She had a history of asthma which had been difficult to control over the previous year. Five months previously budesonide 1600 µg·day−1 (dry powder) had been changed to fluticasone propionate 1,000 µg·day−1 (Accuhaler; Allen & Hanbury) increasing to 2,000 µg·day−1, and, shortly after this, her growth velocity had markedly decreased. She had not received any oral steroids in the previous year. She was discharged on budesonide 800 µg·day−1 and has remained well with normal growth during 4 yrs follow-up.


Asymptomatic secondary adrenal suppression due to ICS is common and not thought to be of clinical significance. Growth retardation and adrenal suppression have been decribed in children and are more likely with high doses, i.e. >400 µg·day−1 beclomethasone or budesonide 4. Other side-effects of ICS, e.g. Cushing's syndrome, can also occur 5, 6. However, in ∼30 yrs of asthma treatment with beclomethasone and budesonide, acute adrenal crisis has only been reported on two occasions 1. Fluticasone propionate was introduced in the UK in 1993 as a potentially safer ICS, due to its very high first-pass hepatic metabolism (99.9%). The safety of fluticasone at lower dosages is well established 2; however, growth retardation and severe but asymptomatic adrenal suppression in children receiving high-dose fluticasone have previously been reported 7. In the present case reports, one adult and three children with acute adrenal crisis due to high-dose fluticasone are described (table 1).

View this table:
Table 1—

Acute adrenal crisis-patient data

The three children in this series presented with hypoglycaemic convulsions. The mechanism of hypoglycaemia in hypoadrenalism is complex. Adrenocortical deficiency is associated with reduced hepatic glycogen stores, and also the ability of glucagon and adrenalin to increase intrahepatic cyclic adenosine monophosphate levels and mobilize glycogen is impaired by cortisol deficiency. Further, cortisol is one of the counter-regulatory hormones which oppose the hypoglycaemic effects of insulin, and its concentration should rise as blood glucose levels fall.

Fluticasone undergoes very high first-pass hepatic metabolism (99.9%), and is also very lipophilic (∼300-times more so than beclomethasone or budesonide), resulting in much higher tissue levels, longer plasma half-life and greater glucocorticoid receptor affinity than beclomethasone or budesonide 8. A recent meta-analysis of 22 studies 9 showed steeper dose-related adrenal suppression with fluticasone compared to beclomethasone (2.1-fold) 4 or budesonide (2.5-fold). Taken together, these data may account for the severity of adrenal suppression in the presented cases.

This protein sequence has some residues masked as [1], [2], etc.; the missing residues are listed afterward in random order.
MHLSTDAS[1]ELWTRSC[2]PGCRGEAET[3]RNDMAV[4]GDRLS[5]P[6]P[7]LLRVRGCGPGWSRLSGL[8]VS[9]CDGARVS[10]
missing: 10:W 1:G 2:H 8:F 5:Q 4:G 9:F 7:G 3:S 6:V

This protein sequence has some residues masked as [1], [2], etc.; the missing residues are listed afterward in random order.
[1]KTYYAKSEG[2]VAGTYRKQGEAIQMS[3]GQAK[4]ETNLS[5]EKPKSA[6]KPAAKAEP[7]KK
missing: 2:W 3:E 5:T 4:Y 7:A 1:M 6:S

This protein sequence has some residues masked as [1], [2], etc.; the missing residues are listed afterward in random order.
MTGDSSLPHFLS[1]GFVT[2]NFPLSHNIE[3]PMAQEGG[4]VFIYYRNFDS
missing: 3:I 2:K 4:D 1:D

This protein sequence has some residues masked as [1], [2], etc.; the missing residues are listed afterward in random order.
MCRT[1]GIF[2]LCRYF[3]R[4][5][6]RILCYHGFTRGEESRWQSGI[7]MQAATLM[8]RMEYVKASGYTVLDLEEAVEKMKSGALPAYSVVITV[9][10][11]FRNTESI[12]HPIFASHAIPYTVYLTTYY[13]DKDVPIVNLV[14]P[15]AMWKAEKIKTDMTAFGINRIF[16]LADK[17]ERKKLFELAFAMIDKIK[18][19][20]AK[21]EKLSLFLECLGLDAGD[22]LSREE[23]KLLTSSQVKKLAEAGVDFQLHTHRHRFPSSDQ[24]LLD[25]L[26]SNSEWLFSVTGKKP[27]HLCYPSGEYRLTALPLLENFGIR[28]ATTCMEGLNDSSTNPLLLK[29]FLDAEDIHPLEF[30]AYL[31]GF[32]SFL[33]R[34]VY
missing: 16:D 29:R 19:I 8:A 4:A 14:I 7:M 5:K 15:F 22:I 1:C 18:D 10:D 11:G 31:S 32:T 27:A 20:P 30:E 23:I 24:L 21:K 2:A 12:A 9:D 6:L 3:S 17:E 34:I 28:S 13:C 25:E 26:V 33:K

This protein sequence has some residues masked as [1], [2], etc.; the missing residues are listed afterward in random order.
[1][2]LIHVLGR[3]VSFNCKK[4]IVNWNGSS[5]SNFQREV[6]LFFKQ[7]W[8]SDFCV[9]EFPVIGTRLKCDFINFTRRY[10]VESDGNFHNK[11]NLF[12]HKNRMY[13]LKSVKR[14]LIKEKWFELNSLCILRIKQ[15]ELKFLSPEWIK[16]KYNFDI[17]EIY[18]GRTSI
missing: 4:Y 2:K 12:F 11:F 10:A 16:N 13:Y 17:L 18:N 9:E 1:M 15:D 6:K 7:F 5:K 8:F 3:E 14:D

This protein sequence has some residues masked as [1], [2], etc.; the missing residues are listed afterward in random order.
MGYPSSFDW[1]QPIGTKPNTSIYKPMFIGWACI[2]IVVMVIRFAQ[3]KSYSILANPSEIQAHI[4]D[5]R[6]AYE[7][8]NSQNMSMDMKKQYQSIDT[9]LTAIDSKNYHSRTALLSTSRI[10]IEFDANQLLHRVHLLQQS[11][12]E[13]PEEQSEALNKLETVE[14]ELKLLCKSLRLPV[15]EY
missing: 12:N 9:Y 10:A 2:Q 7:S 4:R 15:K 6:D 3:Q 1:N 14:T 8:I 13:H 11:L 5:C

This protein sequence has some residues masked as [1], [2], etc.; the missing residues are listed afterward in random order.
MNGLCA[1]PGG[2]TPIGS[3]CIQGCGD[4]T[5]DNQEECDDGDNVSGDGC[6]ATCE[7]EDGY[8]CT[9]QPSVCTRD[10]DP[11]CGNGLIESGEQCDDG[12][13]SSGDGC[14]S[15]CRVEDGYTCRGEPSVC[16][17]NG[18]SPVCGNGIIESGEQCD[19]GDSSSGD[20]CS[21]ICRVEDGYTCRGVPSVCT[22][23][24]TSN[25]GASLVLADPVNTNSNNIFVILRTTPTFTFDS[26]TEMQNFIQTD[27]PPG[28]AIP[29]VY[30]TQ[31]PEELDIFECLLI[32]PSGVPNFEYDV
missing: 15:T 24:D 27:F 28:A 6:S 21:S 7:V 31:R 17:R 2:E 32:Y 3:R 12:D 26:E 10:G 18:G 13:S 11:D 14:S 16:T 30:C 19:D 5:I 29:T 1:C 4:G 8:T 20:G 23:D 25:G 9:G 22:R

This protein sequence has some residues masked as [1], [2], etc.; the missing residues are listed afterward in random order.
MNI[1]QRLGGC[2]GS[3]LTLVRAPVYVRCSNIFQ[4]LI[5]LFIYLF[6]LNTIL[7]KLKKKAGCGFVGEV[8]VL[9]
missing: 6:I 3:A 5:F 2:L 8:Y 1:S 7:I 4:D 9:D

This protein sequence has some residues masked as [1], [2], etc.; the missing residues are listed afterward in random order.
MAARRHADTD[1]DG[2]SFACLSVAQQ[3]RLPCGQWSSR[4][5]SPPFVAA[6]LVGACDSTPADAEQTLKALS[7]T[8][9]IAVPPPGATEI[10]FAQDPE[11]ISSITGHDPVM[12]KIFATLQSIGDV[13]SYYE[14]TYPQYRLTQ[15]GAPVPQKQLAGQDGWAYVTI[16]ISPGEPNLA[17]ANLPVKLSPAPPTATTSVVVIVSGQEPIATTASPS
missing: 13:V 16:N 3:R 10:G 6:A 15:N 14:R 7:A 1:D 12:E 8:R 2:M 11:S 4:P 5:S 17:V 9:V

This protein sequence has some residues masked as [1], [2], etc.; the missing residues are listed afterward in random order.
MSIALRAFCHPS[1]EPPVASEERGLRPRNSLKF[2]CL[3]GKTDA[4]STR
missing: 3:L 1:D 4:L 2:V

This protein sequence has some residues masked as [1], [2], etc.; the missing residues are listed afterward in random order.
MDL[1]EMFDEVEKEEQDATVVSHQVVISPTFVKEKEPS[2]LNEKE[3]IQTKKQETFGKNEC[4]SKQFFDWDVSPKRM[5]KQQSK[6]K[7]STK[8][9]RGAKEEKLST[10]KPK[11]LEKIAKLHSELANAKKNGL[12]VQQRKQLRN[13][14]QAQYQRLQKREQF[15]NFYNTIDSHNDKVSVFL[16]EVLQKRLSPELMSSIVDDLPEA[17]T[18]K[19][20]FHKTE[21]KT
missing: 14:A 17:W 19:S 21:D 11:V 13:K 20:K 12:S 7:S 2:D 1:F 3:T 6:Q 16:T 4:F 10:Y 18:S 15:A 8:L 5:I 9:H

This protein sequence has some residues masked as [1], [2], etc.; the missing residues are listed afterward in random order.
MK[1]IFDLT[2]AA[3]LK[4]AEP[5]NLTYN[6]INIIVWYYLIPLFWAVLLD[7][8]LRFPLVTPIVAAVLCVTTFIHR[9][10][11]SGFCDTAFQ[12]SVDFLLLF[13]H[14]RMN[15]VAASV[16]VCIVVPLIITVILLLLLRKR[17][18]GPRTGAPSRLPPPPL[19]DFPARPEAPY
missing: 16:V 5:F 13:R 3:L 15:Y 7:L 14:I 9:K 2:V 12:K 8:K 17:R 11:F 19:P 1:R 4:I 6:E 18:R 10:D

Treatment of children with severe asthma with dosages of fluticasone >1,000 µg·day−1 is permitted by international guidelines 10, and it is also licensed for use at up to 2,000 µg·day−1 in adults in the UK. Fluticasone has been preferred for many patients requiring higher dosages of ICS because of a claimed better therapeutic efficacy/safety ratio 11, although this claim has been challenged 12.

Adrenal crisis has occurred rarely in asthmatics treated with inhaled corticosteroids; however, doctors treating patients with severe asthma need to be aware that the almost complete first-pass hepatic metabolism of fluticasone may not protect against severe systemic side-effects. Current advice is that high doses of very lipophilic inhaled corticosteroids such as fluticasone should only be used with extreme caution in adult and child asthmatics. Furthermore, following withdrawal of high-dose fluticasone, or change to a different inhaled corticosteroid of lower overall potency, patients should be monitored closely for evidence of adrenal insufficiency.

  • Received August 20, 2001.
  • Accepted October 28, 2001.